'Give Kids the World' Resort for Terminally Ill Kids Gets Facelift on 'GMA'
A Florida resort that's helped more than 127,000 children with a life threatening illness has a new look, and it was revealed this morning on "Good Morning America."
"Oh my God, look at this! This is amazing," Pamela Landwirth, the CEO of Give Kids The World, exclaimed this morning after catching her breath upon seeing the newly unveiled front entrance.
Mickey Mouse himself greeted an overwhelmed Landwirth at the front door as she held her hands over her mouth in shock while fighting back tears of joy.
"This is beyond my wildest expectations," she said, commenting on an intricate mural of a father with his two small children, comprised of 400 images of the resort's patients, their families and volunteers who work tirelessly every day to make this place so magical for all its visitors.
For 25 years, Give Kids the World Village, a 70-acre property in Kissimmee, has been dispensing hope, love and joy to sick children in the form of free, week-long fantasy vacations. When the resort found itself in need of help, "GMA" turned to "Extreme Makeover: Home Edition" host Ty Pennington and his team.
Pennington, his team and the Walt Disney World construction team targeted the Memory Makers Building - the resort's volunteer center - for a facelift. Wyndham Vacation Ownership company renovated most of the resort's 146 villas. West Elm donated furniture and accessories, and GAF provided roofing. The design took 600 hours. After a month-long demolition, the result of thousands of hours of work was unveiled.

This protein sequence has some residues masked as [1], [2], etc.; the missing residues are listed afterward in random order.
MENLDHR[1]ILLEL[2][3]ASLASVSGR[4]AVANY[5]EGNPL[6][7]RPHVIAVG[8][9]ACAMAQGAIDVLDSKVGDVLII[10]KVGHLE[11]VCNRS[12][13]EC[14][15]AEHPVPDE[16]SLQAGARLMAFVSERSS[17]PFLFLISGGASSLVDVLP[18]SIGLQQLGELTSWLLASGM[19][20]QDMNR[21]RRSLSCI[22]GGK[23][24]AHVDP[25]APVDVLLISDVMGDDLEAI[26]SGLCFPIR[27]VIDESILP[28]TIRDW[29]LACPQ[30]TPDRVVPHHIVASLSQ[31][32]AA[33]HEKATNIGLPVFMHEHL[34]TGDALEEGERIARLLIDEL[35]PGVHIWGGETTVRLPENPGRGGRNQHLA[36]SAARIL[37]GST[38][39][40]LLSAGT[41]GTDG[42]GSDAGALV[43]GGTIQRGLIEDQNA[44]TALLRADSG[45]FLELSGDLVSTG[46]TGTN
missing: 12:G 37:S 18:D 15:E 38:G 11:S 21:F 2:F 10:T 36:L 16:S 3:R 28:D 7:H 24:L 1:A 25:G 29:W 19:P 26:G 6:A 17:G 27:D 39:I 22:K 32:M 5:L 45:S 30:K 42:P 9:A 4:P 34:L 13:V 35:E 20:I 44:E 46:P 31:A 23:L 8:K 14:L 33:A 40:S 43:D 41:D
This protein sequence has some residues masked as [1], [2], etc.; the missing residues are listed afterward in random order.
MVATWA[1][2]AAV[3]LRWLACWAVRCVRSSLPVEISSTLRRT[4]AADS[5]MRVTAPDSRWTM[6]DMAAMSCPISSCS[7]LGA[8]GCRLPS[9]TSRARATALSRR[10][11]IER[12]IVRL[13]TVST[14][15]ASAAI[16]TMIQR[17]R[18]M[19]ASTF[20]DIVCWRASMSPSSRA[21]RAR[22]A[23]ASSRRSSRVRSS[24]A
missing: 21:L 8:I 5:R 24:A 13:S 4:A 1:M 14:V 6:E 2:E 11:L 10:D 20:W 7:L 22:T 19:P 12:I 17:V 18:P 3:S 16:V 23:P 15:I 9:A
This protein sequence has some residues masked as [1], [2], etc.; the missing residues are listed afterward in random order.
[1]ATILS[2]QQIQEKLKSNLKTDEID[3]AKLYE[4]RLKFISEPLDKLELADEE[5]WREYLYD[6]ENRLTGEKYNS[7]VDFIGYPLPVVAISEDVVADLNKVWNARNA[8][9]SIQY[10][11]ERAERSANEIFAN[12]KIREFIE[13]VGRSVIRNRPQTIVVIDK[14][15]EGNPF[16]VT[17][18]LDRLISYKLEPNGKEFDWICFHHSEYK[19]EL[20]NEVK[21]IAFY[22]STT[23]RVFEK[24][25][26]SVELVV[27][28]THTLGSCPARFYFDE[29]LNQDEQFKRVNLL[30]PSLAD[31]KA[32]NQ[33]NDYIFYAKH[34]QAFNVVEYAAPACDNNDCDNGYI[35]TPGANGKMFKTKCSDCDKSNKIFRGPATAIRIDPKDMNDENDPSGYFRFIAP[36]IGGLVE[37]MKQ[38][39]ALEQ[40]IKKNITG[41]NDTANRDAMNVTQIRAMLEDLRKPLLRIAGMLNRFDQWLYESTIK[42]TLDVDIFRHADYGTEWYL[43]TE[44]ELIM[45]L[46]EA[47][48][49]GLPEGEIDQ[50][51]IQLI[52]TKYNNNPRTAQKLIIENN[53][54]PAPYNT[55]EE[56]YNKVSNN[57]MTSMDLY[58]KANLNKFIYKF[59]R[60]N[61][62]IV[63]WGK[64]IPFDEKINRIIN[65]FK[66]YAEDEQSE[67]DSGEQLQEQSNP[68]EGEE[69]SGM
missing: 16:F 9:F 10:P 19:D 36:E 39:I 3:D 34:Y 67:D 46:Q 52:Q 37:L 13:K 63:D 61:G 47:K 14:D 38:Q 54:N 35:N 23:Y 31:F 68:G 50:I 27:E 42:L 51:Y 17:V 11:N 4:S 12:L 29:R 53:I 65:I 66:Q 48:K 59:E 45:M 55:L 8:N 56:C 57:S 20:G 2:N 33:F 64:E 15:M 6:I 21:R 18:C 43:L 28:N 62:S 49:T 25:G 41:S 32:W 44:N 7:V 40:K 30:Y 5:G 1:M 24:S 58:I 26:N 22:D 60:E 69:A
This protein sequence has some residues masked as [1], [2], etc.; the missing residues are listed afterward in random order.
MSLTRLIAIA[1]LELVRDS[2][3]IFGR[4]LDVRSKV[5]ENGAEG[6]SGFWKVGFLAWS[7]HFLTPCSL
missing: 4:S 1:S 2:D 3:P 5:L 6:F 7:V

"Wishes really do come true," Pennington told Landwirth before escorting her into yet another room marked with special surprise touches.
A new recreation room was also unveiled with framed handwritten letters on the wall from patients and families who had experienced the healing powers of Give Kids The World.
"Cherish every moment," one read. "Try to make life mean something and have hope no matter what."
"Hope is the most precious gift you can give," Landwirth agreed after reading the letter aloud. "That's what our volunteers help give all these children, and it makes a difference in their lives and it's amazing."
When the celebrity chef Emeril Lagasse heard about the organization's mission, he said he, too, had to be a part of the surprise.
"I'm so inspired being here," Lagassee explained. "It's unbelievable."
Kidney Cancer at 3 Years Old
Alyssa Pietruszka is one of the children who felt the magic of Give Kids the World Village.
When she was 3 years old, she was diagnosed with stage 3 kidney cancer.
"I had treatments of radiation and chemotherapy and after that nothing was working … so they put me in hospice and I was granted a wish from Make-A-Wish foundation," she said.
Taresa Pietruszka, her mother, said it was hard to have a child that was "full of life and happy and running around and the next day it's all taken away."
When Alyssa was in hospice, her wish was to be a princess, so she became a princess during her stay at Give the Kids the World Village.
"My first impression was that there was no doctor so I was safe from anything like needles," she said. "There's Christmas every Thursday and there's an ice cream palace and there's a carousel you can ride every day. It's just, anything that you could possibly imagine was there."
Before she arrived at the resort, Alyssa's situation was dire.
'It Saved My Life'
"I was lifeless, I wasn't laughing. I wasn't smiling ever," she said, adding that her stay helped her turn a corner.
"It was just, I was running instead of barely walking. And I was laughing and smiling. Anything I could possibly imagine I did," she said, calling the experience "the magic medicine."
Alyssa is now 15 and healthy, and is a sophomore in high school. She's also the resort's spokeswoman.
"I know with all my heart that Give Kids the World gave me the strength to survive and to be standing here today," she said. "It saved my life."